• The replicative reconstruction merely imitates the historical appearance and mostly gives the buildings a different function. There is no reference to previous buildings. This method is part of the so-called New Urbanism: urban residential and everyday buildings were built to inspire the spirit of their inhabitants. The Nikolaiviertel in Berlin is a famous example.
  • The so-called didactic reconstruction takes a special form. It is used in connection with archaeological work. Examples are reconstructions of historical settlements, city walls or temples. They serve the lively mediation of history and thus also have a value for current cultural mediation.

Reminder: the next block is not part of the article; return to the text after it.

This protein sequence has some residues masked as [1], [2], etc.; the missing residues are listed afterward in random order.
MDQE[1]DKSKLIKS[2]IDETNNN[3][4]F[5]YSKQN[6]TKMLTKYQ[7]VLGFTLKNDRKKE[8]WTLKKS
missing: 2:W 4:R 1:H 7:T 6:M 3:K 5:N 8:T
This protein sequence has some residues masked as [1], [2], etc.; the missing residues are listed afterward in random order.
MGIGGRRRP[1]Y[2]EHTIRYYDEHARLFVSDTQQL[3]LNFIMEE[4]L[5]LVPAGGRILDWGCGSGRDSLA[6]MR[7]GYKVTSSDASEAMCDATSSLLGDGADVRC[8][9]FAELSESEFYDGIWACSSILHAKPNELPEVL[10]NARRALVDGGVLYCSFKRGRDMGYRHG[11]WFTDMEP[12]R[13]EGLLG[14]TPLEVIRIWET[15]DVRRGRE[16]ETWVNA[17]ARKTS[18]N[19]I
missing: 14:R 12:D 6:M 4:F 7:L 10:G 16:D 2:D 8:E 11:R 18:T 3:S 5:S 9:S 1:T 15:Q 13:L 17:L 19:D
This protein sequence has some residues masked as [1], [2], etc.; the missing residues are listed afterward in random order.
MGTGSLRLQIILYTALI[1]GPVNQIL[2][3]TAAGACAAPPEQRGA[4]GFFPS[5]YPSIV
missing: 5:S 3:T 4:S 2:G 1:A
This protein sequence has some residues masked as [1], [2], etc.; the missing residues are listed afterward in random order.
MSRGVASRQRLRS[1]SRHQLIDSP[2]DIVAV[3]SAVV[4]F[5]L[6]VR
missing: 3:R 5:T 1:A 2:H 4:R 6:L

• Another close relative of archaeology is experimental reconstruction. The construction of historical buildings according to ancient techniques and using materials used at the time allows the time and method of construction to be scientifically investigated. Preserved construction plans and documents of real existing historical buildings serve as models. This form of reconstruction also provides restorers with important information for their work.

What are the advantages and disadvantages?